Undoubtedly the most effective asana or posture for the latter stages of labour and delivery is the squatting pose traditionally adopted by women in village and tribal communities. In tantra, this position is known as kali asana, in which shakti is realized and expressed most powerfully. The woman who labours in this position is able to labour and bear down with great efficiency. Force and control, each time a uterine contraction arises. Labour is completed far more easily and quickly and the mother's whole orientation and appreciation of her role in delivery alters if she adopts this posture. The downwards and forwards orientation of the pelvic floor and the birth canal in the squatting position is such that all her efforts are concentrated directly into push - the infant down, forward and out of her body, without wasting any energy needlessly in other directions. In addition the whole process is assisted by the force of gravity. With adequate yogic preparation, a Woman can deliver easily from kali asana, requiring only minimal guidance and assistance from the attending doctor or midwife.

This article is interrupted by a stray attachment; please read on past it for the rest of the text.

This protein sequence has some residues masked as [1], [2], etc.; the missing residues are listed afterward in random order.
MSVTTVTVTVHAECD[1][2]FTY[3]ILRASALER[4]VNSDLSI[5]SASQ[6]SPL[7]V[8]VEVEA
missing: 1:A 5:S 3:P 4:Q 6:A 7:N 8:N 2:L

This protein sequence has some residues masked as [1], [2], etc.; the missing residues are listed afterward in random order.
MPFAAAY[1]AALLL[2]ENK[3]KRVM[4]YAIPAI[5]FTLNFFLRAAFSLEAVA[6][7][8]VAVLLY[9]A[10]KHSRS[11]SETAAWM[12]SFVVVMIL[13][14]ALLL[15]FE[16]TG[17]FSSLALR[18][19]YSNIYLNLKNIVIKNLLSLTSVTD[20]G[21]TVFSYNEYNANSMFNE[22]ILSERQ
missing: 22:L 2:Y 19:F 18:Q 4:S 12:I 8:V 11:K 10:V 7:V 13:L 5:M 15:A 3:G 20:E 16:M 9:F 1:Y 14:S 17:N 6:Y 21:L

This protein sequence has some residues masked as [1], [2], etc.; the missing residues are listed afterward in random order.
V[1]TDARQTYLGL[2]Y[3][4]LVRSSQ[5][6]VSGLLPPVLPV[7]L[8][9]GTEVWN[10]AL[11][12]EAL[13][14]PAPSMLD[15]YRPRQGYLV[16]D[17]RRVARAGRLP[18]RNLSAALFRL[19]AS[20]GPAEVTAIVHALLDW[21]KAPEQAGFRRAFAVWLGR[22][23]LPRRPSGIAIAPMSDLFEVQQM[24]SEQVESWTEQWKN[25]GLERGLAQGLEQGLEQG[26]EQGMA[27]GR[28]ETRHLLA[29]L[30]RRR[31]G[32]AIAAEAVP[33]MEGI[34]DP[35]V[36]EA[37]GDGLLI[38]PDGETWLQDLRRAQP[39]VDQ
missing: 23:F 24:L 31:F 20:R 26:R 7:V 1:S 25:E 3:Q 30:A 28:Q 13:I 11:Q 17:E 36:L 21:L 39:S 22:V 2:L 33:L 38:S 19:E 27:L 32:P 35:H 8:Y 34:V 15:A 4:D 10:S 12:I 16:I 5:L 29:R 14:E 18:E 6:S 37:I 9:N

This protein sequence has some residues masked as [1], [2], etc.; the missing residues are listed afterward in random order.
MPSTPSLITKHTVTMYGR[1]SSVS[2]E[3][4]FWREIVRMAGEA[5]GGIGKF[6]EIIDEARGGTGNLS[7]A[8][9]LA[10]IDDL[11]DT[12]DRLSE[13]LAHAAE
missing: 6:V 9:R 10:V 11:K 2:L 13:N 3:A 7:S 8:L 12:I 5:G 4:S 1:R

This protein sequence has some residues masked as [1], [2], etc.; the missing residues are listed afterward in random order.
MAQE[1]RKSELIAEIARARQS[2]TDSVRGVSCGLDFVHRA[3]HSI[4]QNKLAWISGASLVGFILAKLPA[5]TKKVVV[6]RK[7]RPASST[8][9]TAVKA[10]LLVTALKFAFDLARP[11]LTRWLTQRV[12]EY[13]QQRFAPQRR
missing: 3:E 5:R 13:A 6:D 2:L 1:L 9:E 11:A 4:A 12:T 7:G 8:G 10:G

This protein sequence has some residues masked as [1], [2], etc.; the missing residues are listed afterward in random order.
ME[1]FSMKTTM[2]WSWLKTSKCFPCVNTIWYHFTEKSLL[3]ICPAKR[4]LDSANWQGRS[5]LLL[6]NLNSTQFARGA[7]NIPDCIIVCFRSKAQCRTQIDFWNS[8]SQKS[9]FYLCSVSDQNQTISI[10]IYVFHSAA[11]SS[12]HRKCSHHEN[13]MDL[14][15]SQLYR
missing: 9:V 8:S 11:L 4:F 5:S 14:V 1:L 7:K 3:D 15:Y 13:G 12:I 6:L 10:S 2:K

In contrast, modern women are uniformly delivered of their child from what is known as the lithotomy position. This is the posture where the mother lies on her back with her legs raised and knees apart. Her inkles are commonly supported by braces above and to either side of the table, the pelvic floor is aligned with the lower end of the delivery table, and the birth canal faces horizontally and upwards. In this position, the mother is forced to labour against gravity, pushing her infant up and away from her body. The whole labour, when carried out from this position opposes the natural principle of gravity. The mother's innate and powerful capacity to bear down and assist in expelling the foetus is counteracted and her power of self-expression and self-achievement in childbirth is lost. Much vital energy is also misdirected, going to waste in the back and leg muscles, rather than being focused where it is needed for successful, triumphant labour.
In this position the woman's whole psychic attitude is altered. She is no longer directing her own delivery and feels no confidence in her own capacities to assist nature, because she is no longer in a position to manifest her natural power. If the choice was yours, in which position would you prefer to deliver your child?